Let the viewer fill in the missing pieces.
I teach three online classes with the PPSOP. A part I and Part II where we work on ways to incorporate the Elements of Visual Design into our photography. I also work on these same elements in my “Stretching Your Frame of Mind” workshops I conduct around the planet.
I also teach a third class on the Psychology of Gestalt. Each of the four weeks we work on the six concepts in this theory. The one I want to talk about today is ‘Closure’.
First of all, here’s a brief description of Gestalt:
By several definitions Gestalt comes from the German/Austrian word meaning shape, form, or the whole . It is stated that Gestalt is the theory that the ‘whole’ is greater than the sum of its parts. It is also stated by others that the ‘whole’ is different than the sum of its parts. My thinking is that when you use the “Elements of Visual Design” in your imagery you are basically working with and structuring these ‘parts’ that will eventually make up the ‘whole’; the ‘whole’ being your finished composition.
The methods we use to gain attention to our photography will vary, but what’s important is how we manage what the viewer perceives and processes when looking at the information we lay out to him in the form of a photograph. Visual input is a part of our everyday life, and as photographers it is our prime objective to present this visual information in a way that takes control of what the viewer sees and when looking at our imagery.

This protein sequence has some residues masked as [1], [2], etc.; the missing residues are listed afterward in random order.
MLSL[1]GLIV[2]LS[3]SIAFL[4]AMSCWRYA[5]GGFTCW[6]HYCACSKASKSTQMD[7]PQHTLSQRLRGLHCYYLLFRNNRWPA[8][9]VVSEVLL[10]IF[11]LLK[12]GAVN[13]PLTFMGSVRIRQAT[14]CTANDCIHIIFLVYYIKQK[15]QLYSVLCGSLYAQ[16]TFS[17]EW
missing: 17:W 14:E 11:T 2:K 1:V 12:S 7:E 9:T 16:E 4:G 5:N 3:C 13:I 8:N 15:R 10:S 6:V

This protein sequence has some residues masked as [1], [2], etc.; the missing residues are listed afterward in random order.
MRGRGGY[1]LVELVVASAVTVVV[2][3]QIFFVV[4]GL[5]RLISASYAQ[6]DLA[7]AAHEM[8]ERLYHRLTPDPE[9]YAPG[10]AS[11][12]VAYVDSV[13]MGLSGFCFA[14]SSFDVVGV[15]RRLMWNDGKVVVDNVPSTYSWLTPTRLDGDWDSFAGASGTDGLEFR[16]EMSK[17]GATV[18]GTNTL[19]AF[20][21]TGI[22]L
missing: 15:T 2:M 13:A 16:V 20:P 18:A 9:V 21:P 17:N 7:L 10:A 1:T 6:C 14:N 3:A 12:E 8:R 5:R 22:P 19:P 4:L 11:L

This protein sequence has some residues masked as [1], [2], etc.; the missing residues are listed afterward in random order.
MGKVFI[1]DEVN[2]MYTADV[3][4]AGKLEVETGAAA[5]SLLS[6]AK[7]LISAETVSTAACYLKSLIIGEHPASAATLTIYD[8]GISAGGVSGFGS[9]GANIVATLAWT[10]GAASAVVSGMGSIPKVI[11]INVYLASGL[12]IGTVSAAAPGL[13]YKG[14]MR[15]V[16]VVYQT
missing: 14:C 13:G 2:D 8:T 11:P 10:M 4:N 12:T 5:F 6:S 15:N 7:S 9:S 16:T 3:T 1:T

In our reality, making the mind work harder is not necessarily a good thing, but in photography it is. By leading the viewer’s eye around our composition, having them discovering new things as they go, or having them consider the scene, they are now participating by taking an active role, and when we can accomplish that our images will definitely be stronger.
When we talk about different ways to keep the viewer involved in our photographs, one of several ways is to have them “complete an image, or a form, or an idea”. The brain has the ability to complete an unfinished form or subject, and this ability in the theory of Gestalt, is called closure.
Closure is all about sparking an interest in your photos. to give a little taste of what the entire message your presenting to the viewer. The key is to present to the viewer an interesting composition that makes him or her want to stick around to see what “the bigger picture” is…so to speak!!!
When he fills in the rest of the pieces to create the finished idea, he’ll feel a sense of satisfaction. Of course this idea is predicated on the notion that he knows ahead of time what it is he’s filling in; at least to some degree.
In the above photo, I was sent to East Texas by an in-house magazine for Champion Paper to do a photo story on East Texas Pine Seedlings. The company owns several hundred acres of Pine Trees and a lumber mill. The designer asked me to create a photo he could use on the cover. He wanted it to suggest Texas, the day to day operations, and Pine Tree Seedlings. I decided to create an image using the concept of Closure.
Here are a few more examples of closure:
Visit my website at: www.joebaraban.com and watch for my new 2015 workshop schedule at the top of this blog. In conjunction with Epic Photo Tours, I’ll be leading a group to Myanmar next February, and my next Springtime Workshop will be in Portugal next May. Come shoot with me sometime.
Don’t forget to send me a photo and question to: AskJoeB@gmail.com.